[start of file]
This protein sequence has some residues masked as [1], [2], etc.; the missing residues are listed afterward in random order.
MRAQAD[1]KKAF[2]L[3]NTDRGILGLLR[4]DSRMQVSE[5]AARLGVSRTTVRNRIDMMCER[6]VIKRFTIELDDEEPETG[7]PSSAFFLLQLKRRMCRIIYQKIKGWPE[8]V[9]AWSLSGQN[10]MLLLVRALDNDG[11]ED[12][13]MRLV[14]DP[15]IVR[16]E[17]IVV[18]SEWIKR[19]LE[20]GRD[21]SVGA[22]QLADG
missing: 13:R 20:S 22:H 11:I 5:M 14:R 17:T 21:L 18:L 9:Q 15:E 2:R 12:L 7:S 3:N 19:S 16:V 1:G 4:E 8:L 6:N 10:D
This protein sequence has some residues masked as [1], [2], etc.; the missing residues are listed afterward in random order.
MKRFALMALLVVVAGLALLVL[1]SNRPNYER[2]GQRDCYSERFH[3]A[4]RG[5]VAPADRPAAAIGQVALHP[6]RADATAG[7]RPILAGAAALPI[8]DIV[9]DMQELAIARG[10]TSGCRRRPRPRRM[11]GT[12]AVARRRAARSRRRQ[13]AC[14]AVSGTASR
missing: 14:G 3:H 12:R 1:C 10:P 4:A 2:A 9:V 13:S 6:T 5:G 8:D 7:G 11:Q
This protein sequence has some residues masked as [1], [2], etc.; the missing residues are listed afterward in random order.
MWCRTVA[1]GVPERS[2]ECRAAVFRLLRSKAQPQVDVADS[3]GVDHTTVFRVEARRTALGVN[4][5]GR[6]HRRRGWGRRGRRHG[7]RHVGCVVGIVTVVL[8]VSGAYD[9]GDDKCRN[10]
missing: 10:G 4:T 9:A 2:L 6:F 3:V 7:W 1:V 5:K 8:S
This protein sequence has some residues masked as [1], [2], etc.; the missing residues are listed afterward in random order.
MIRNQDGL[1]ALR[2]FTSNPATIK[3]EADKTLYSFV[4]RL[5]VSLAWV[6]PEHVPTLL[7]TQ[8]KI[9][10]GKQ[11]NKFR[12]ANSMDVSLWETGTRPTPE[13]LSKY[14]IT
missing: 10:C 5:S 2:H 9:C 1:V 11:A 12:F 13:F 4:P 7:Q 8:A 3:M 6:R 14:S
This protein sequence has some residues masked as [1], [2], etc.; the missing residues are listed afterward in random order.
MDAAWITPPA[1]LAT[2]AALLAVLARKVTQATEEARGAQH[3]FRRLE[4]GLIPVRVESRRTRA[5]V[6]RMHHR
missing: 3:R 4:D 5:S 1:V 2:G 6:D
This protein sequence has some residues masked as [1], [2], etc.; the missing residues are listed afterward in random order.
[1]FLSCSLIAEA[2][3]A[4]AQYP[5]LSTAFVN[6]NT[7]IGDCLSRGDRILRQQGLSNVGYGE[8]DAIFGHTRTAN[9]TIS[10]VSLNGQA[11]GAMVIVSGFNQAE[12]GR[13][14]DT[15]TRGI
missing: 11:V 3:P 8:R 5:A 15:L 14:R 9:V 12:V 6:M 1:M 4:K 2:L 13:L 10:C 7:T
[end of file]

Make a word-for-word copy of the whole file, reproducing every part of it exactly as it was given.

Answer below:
This protein sequence has some residues masked as [1], [2], etc.; the missing residues are listed afterward in random order.
MRAQAD[1]KKAF[2]L[3]NTDRGILGLLR[4]DSRMQVSE[5]AARLGVSRTTVRNRIDMMCER[6]VIKRFTIELDDEEPETG[7]PSSAFFLLQLKRRMCRIIYQKIKGWPE[8]V[9]AWSLSGQN[10]MLLLVRALDNDG[11]ED[12][13]MRLV[14]DP[15]IVR[16]E[17]IVV[18]SEWIKR[19]LE[20]GRD[21]SVGA[22]QLADG
missing: 13:R 20:S 22:H 11:I 5:M 14:R 17:T 21:L 18:L 9:Q 15:E 2:R 12:L 7:S 3:N 19:S 16:V 1:G 4:E 8:L 6:N 10:D
This protein sequence has some residues masked as [1], [2], etc.; the missing residues are listed afterward in random order.
MKRFALMALLVVVAGLALLVL[1]SNRPNYER[2]GQRDCYSERFH[3]A[4]RG[5]VAPADRPAAAIGQVALHP[6]RADATAG[7]RPILAGAAALPI[8]DIV[9]DMQELAIARG[10]TSGCRRRPRPRRM[11]GT[12]AVARRRAARSRRRQ[13]AC[14]AVSGTASR
missing: 14:G 3:H 12:R 1:C 10:P 4:A 2:A 9:V 13:S 6:T 5:G 8:D 7:G 11:Q
This protein sequence has some residues masked as [1], [2], etc.; the missing residues are listed afterward in random order.
MWCRTVA[1]GVPERS[2]ECRAAVFRLLRSKAQPQVDVADS[3]GVDHTTVFRVEARRTALGVN[4][5]GR[6]HRRRGWGRRGRRHG[7]RHVGCVVGIVTVVL[8]VSGAYD[9]GDDKCRN[10]
missing: 10:G 4:T 9:A 2:L 6:F 3:V 7:W 1:V 5:K 8:S
This protein sequence has some residues masked as [1], [2], etc.; the missing residues are listed afterward in random order.
MIRNQDGL[1]ALR[2]FTSNPATIK[3]EADKTLYSFV[4]RL[5]VSLAWV[6]PEHVPTLL[7]TQ[8]KI[9][10]GKQ[11]NKFR[12]ANSMDVSLWETGTRPTPE[13]LSKY[14]IT
missing: 10:C 5:S 2:H 9:C 1:V 11:A 12:F 13:F 4:P 7:Q 8:A 3:M 6:R 14:S
This protein sequence has some residues masked as [1], [2], etc.; the missing residues are listed afterward in random order.
MDAAWITPPA[1]LAT[2]AALLAVLARKVTQATEEARGAQH[3]FRRLE[4]GLIPVRVESRRTRA[5]V[6]RMHHR
missing: 3:R 4:D 5:S 1:V 2:G 6:D
This protein sequence has some residues masked as [1], [2], etc.; the missing residues are listed afterward in random order.
[1]FLSCSLIAEA[2][3]A[4]AQYP[5]LSTAFVN[6]NT[7]IGDCLSRGDRILRQQGLSNVGYGE[8]DAIFGHTRTAN[9]TIS[10]VSLNGQA[11]GAMVIVSGFNQAE[12]GR[13][14]DT[15]TRGI
missing: 11:V 3:P 8:R 5:A 15:L 14:R 9:V 12:V 6:M 1:M 4:K 2:L 13:L 10:C 7:T